Relay to Cut Phone Line

Hello, I am new to circuitry and am looking to build a circuit that will allow me to disable my phone line for different intervals of time (ie 10 mins - 30 mins). My understanding is that is can be done with a normally closed relay, but that's where my knowledge ends...

Look at this, it is about relays and motors but there is no reason why the relay must switch a motor, you can have it disconnect your phone line.
http://www.thebox.myzen.co.uk/Workshop/Motors_1.html

I am not sure where you are in the world but this is illegal in some countries like the UK.

How much current/voltage travels down the phone lines? Why not just find the specific data line and connect it via a transistor?

What you are looking for is a DPDT relay,

Read the " Pole and throw" section on Wikipedia

Basically, when you energize the relay, it cuts the phone line so that no calls come in and any in progress get disconnected. Nobody would be able to dial out either. De-energize the relay and the phone line goes back to normal

*** Check local laws, there are implications in some areas.

The part itself can be something like this:
http://www.hvwtech.com/products_view.asp?ProductID=467

It can be done quite easily with a DPDT relay with a transistor to drive it. Of course I didn't tell you this because as GM says. they take a dim view of it in this country....... (its pins 2 and 5 in the socket you ahem switch cough on a UK socket) ::slight_smile:

Sorry for the off topic question.

this is illegal in some countries like the UK.

Do i understand correctly that it is illegal to pull the (all) phone plug(s) from the wall in some countries?

Jeroen

No, we can pull the plugs from the wall socket (all of 'em if you want), just not mess with their precious wiring......

Ah ok.

I was thinking in the line of 'You are not allowed to be un-reachable'. :slight_smile:

Thanks,

Jeroen

Nanny state, yes, dictatorship, not really (at least yet). :wink:

I won't respond in-depth as this forum is not the place to go totally berserk on that subject. I'm even a little embarrassed that i was even thinking of the possibility...

Jeroen

:slight_smile:

Just wanted to clarify on some points.

It is not technically illegal to modify telecommunications equipment... it is illegal to plug in non approved (by the tele communications authority in your country) equipment to your tele com's infrastructure, it's policy to protect the infrastructure...

Imagine if a home made switch box was to somehow inadvertently connect mains power to a phone line, how much damage could it do in your own house let alone the exchange and potentially other customers houses, screwing with telecom infrastructure is not a good idea and can land you in allot of trouble, fines and potentially jail.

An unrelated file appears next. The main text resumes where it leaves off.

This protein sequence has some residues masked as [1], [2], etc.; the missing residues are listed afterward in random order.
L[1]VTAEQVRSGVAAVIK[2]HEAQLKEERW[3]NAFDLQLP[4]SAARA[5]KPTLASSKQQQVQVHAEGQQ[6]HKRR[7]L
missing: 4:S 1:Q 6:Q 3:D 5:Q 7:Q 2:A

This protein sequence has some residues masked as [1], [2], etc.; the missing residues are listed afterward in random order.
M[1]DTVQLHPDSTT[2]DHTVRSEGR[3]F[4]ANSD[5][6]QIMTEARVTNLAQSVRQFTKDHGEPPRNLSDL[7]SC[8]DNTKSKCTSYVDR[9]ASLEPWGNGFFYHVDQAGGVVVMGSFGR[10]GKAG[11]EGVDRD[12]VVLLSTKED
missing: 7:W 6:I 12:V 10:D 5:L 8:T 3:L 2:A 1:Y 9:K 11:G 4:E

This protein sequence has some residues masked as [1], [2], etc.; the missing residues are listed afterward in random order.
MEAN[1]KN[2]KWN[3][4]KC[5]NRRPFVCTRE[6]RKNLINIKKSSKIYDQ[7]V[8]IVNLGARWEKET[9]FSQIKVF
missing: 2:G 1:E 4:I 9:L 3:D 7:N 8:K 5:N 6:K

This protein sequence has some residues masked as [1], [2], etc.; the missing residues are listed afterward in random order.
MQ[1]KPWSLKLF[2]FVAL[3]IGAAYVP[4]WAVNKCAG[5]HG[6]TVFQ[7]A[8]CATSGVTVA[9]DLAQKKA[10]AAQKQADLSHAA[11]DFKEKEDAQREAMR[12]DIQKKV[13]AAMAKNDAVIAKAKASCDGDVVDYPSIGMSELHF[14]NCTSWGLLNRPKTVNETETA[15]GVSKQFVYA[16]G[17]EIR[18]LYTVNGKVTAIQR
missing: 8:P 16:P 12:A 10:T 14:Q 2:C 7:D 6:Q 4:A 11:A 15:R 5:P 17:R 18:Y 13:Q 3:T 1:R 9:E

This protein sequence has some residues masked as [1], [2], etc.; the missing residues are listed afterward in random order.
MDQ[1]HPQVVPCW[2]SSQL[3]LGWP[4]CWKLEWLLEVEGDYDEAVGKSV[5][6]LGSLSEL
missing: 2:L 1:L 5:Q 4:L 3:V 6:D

PS I've worked in the telecom industry in Australia, i've seen some pretty stupid stuff.

I once spent a lot of my own money on a 30 page specification from the telephone authorities in the U.K. The diagrams were labelled safe side and dangerous side. Only the safe side was the phone network and the dangerous side was the consumer side. Personally I was thinking it was the other way round.

The UK legislation was used for years to enforce the monopoly and total inaction of the state sector. Due to a legislation anomaly the phone lines in Hull were not part of the nationalised phone network and it was there the first computer bulletin boards were allowed. Along with many early innovations that were not permitted in other parts of the country.

I did here of type approval being rejected because some lettering could be removed by applying a solvent to the device. They wouldn't even allow acoustically coupled modems to be attached and you couldn't claim there was a safety reason for that.

Fortunately things are easer now but type approval is still costly, bureaucratic and time consuming.

They wouldn't even allow acoustically coupled modems to be attached

Ahhh, the good old days........

Almost on a par with the witch hunts they organised to catch CB radios in the late 70's and early eighties. :slight_smile: (Post Office aka Busby back then).

Almost on a par with the witch hunts they organised to catch CB radios in the late 70's

Speaking as someone who lost a rather expensive model aircraft to illegal CB, I'd quite happily have seen the witch-hunt carried to its logical conclusion, and have them burnt at the stake.

Not all regulation is bad.

Two sides to every story..... :slight_smile:

My brother had a couple of mates who had their collars felt for having CB gear. I blame 'Smokey and the Bandit'.